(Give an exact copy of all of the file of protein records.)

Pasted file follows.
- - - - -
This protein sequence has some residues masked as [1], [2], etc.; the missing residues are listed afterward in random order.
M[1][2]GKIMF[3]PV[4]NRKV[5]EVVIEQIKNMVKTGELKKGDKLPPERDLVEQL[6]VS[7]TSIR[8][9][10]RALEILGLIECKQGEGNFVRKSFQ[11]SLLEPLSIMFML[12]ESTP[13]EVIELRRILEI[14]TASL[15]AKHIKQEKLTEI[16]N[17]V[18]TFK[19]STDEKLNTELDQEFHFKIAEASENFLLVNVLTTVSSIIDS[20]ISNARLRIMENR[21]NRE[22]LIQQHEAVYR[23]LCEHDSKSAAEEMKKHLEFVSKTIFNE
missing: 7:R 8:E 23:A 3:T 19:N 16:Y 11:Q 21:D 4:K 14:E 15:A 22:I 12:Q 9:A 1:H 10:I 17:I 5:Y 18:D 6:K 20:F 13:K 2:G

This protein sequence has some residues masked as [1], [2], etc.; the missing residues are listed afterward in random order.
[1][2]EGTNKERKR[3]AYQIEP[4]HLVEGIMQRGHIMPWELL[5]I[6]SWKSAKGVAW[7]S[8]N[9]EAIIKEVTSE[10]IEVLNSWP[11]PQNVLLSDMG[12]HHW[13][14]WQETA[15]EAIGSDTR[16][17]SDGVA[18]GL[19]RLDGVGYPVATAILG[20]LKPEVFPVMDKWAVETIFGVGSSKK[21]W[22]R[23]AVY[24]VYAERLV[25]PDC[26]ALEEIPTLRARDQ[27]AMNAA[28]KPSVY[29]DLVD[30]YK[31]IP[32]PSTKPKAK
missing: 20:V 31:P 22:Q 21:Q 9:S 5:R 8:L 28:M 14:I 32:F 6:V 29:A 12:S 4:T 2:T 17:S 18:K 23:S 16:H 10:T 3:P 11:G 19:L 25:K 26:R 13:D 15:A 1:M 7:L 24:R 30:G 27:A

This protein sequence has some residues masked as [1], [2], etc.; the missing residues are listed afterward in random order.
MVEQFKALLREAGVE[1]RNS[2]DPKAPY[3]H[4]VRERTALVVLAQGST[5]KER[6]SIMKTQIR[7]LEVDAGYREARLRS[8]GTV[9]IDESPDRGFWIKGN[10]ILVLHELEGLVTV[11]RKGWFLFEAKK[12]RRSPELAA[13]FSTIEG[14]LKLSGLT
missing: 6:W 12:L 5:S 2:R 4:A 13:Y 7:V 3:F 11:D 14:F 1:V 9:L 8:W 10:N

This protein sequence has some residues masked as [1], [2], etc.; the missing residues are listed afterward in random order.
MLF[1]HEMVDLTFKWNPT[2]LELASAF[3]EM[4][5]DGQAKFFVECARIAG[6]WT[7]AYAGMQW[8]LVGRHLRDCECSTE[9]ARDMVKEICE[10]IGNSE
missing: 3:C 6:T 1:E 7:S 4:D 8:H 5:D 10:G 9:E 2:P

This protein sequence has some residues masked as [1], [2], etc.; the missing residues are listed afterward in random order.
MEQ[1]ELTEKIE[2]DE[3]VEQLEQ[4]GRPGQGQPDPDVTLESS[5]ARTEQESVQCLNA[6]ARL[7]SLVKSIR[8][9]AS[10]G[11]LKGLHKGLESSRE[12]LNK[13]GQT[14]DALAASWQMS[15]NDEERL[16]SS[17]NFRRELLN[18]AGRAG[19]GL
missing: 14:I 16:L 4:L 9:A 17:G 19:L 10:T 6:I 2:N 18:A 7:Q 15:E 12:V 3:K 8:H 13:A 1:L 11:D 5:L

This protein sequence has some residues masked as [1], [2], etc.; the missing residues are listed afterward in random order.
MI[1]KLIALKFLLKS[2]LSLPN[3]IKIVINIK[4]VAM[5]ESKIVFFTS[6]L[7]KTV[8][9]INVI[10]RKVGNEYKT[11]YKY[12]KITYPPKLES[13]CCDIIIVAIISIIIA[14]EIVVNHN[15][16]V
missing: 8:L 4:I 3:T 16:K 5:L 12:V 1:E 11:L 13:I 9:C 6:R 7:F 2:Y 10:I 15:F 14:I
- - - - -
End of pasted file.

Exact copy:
This protein sequence has some residues masked as [1], [2], etc.; the missing residues are listed afterward in random order.
M[1][2]GKIMF[3]PV[4]NRKV[5]EVVIEQIKNMVKTGELKKGDKLPPERDLVEQL[6]VS[7]TSIR[8][9][10]RALEILGLIECKQGEGNFVRKSFQ[11]SLLEPLSIMFML[12]ESTP[13]EVIELRRILEI[14]TASL[15]AKHIKQEKLTEI[16]N[17]V[18]TFK[19]STDEKLNTELDQEFHFKIAEASENFLLVNVLTTVSSIIDS[20]ISNARLRIMENR[21]NRE[22]LIQQHEAVYR[23]LCEHDSKSAAEEMKKHLEFVSKTIFNE
missing: 7:R 8:E 23:A 3:T 19:N 16:Y 11:Q 21:D 4:K 14:E 15:A 22:I 12:Q 9:A 1:H 10:I 17:I 5:Y 18:D 6:K 20:F 13:K 2:G

This protein sequence has some residues masked as [1], [2], etc.; the missing residues are listed afterward in random order.
[1][2]EGTNKERKR[3]AYQIEP[4]HLVEGIMQRGHIMPWELL[5]I[6]SWKSAKGVAW[7]S[8]N[9]EAIIKEVTSE[10]IEVLNSWP[11]PQNVLLSDMG[12]HHW[13][14]WQETA[15]EAIGSDTR[16][17]SDGVA[18]GL[19]RLDGVGYPVATAILG[20]LKPEVFPVMDKWAVETIFGVGSSKK[21]W[22]R[23]AVY[24]VYAERLV[25]PDC[26]ALEEIPTLRARDQ[27]AMNAA[28]KPSVY[29]DLVD[30]YK[31]IP[32]PSTKPKAK
missing: 20:V 31:P 22:Q 21:Q 9:S 5:R 8:L 28:M 14:I 32:F 6:V 29:A 12:S 4:T 2:T 17:S 18:K 23:S 16:H 10:T 3:P 11:G 19:L 25:K 26:R 13:D 15:A 1:M 7:L 24:R 30:G 27:A

This protein sequence has some residues masked as [1], [2], etc.; the missing residues are listed afterward in random order.
MVEQFKALLREAGVE[1]RNS[2]DPKAPY[3]H[4]VRERTALVVLAQGST[5]KER[6]SIMKTQIR[7]LEVDAGYREARLRS[8]GTV[9]IDESPDRGFWIKGN[10]ILVLHELEGLVTV[11]RKGWFLFEAKK[12]RRSPELAA[13]FSTIEG[14]LKLSGLT
missing: 6:W 12:L 5:S 2:R 4:A 13:Y 7:V 3:F 11:D 14:F 1:V 9:L 8:W 10:N

This protein sequence has some residues masked as [1], [2], etc.; the missing residues are listed afterward in random order.
MLF[1]HEMVDLTFKWNPT[2]LELASAF[3]EM[4][5]DGQAKFFVECARIAG[6]WT[7]AYAGMQW[8]LVGRHLRDCECSTE[9]ARDMVKEICE[10]IGNSE
missing: 3:C 6:T 1:E 7:S 4:D 8:H 5:D 10:G 9:E 2:P

This protein sequence has some residues masked as [1], [2], etc.; the missing residues are listed afterward in random order.
MEQ[1]ELTEKIE[2]DE[3]VEQLEQ[4]GRPGQGQPDPDVTLESS[5]ARTEQESVQCLNA[6]ARL[7]SLVKSIR[8][9]AS[10]G[11]LKGLHKGLESSRE[12]LNK[13]GQT[14]DALAASWQMS[15]NDEERL[16]SS[17]NFRRELLN[18]AGRAG[19]GL
missing: 14:I 16:L 4:L 9:A 17:G 19:L 10:T 6:I 2:N 18:A 7:Q 15:E 12:V 3:K 8:H 13:A 1:L 11:D 5:L

This protein sequence has some residues masked as [1], [2], etc.; the missing residues are listed afterward in random order.
MI[1]KLIALKFLLKS[2]LSLPN[3]IKIVINIK[4]VAM[5]ESKIVFFTS[6]L[7]KTV[8][9]INVI[10]RKVGNEYKT[11]YKY[12]KITYPPKLES[13]CCDIIIVAIISIIIA[14]EIVVNHN[15][16]V
missing: 8:L 4:I 3:T 16:K 5:L 12:V 1:E 11:L 13:I 9:C 6:R 7:F 2:Y 10:I 15:F 14:I